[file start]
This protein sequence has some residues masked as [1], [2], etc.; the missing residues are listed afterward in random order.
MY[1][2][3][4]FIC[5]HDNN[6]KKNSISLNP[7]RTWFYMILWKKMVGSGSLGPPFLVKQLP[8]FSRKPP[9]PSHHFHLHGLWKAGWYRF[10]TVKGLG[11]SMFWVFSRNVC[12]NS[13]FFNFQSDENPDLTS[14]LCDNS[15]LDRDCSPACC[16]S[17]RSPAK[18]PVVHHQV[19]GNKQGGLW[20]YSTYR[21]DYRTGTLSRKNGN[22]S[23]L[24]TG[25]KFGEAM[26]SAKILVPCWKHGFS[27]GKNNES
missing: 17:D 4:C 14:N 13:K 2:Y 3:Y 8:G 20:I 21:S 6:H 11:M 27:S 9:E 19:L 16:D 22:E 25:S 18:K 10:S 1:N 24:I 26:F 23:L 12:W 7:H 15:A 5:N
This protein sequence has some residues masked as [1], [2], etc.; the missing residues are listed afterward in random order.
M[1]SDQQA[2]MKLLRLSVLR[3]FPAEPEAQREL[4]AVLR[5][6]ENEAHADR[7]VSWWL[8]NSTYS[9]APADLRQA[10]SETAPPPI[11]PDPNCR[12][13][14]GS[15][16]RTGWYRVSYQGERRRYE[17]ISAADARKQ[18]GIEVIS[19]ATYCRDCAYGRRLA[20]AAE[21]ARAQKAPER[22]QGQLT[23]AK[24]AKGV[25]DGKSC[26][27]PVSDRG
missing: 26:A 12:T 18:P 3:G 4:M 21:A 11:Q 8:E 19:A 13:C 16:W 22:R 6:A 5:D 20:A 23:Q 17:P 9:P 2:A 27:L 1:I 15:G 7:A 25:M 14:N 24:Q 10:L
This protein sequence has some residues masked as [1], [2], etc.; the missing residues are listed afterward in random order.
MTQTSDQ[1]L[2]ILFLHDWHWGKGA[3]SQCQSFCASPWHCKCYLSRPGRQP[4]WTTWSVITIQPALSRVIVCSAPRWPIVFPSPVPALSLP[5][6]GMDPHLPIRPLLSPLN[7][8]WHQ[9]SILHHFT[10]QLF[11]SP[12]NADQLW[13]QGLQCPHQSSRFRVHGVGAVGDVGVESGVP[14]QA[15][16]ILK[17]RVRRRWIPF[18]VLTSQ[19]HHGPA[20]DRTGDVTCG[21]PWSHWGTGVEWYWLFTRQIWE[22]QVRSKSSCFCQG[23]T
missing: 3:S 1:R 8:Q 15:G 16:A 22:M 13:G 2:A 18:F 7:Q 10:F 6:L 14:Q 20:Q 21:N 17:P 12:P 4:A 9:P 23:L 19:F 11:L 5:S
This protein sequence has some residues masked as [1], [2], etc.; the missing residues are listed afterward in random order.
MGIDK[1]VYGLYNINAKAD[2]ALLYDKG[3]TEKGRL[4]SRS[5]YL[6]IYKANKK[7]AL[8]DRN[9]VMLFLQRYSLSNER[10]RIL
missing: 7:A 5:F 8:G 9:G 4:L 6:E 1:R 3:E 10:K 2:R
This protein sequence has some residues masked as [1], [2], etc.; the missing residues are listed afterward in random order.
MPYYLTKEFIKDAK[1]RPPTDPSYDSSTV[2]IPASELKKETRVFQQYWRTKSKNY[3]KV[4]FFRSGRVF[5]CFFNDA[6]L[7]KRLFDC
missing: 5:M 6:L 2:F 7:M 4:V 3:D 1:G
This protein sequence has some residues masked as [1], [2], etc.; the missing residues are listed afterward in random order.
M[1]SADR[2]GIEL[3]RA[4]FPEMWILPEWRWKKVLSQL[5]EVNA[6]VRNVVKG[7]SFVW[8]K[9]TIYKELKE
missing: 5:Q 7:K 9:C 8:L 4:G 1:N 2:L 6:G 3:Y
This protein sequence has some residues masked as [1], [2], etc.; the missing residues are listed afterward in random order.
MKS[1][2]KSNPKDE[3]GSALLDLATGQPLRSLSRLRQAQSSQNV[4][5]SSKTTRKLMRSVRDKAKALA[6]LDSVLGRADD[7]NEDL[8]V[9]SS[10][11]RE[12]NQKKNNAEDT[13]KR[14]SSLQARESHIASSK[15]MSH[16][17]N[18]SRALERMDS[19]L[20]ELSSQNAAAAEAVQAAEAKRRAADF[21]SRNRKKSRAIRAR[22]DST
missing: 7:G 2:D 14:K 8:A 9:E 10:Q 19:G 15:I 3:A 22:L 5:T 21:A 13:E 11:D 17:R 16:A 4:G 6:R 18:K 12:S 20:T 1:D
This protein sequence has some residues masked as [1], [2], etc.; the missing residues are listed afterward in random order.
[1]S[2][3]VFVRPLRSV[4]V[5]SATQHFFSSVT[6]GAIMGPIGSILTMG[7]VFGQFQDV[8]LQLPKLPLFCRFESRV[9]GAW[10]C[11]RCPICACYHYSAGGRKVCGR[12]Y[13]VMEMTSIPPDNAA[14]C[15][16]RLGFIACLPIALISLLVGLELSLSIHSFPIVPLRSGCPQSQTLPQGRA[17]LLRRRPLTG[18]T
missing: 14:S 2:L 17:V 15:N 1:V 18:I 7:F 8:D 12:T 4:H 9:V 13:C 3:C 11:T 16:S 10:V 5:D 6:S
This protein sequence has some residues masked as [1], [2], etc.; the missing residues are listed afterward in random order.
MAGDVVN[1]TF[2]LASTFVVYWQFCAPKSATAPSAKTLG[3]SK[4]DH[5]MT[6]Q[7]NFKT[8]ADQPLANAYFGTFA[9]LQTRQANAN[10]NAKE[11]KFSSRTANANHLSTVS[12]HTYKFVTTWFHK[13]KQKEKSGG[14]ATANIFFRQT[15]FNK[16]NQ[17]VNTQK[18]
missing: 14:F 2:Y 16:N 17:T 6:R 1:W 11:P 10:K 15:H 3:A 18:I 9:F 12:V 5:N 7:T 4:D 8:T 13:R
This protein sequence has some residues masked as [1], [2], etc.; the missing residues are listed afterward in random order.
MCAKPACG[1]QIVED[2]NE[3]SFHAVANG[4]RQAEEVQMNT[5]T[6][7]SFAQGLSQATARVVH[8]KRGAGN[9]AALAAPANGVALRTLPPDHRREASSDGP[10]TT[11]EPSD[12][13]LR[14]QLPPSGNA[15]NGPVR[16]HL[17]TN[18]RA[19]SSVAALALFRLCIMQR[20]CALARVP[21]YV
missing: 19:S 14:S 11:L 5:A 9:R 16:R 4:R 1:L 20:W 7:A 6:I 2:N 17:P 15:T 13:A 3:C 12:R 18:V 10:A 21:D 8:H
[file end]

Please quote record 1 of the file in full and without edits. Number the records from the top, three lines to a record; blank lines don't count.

This protein sequence has some residues masked as [1], [2], etc.; the missing residues are listed afterward in random order.
MY[1][2][3][4]FIC[5]HDNN[6]KKNSISLNP[7]RTWFYMILWKKMVGSGSLGPPFLVKQLP[8]FSRKPP[9]PSHHFHLHGLWKAGWYRF[10]TVKGLG[11]SMFWVFSRNVC[12]NS[13]FFNFQSDENPDLTS[14]LCDNS[15]LDRDCSPACC[16]S[17]RSPAK[18]PVVHHQV[19]GNKQGGLW[20]YSTYR[21]DYRTGTLSRKNGN[22]S[23]L[24]TG[25]KFGEAM[26]SAKILVPCWKHGFS[27]GKNNES
missing: 17:D 4:C 14:N 13:K 2:Y 3:Y 8:G 20:I 21:S 6:H 11:M 27:S 9:E 19:L 16:D 22:E 25:S 18:K 10:S 1:N 24:I 26:F 23:L 12:W 7:H 15:A 5:N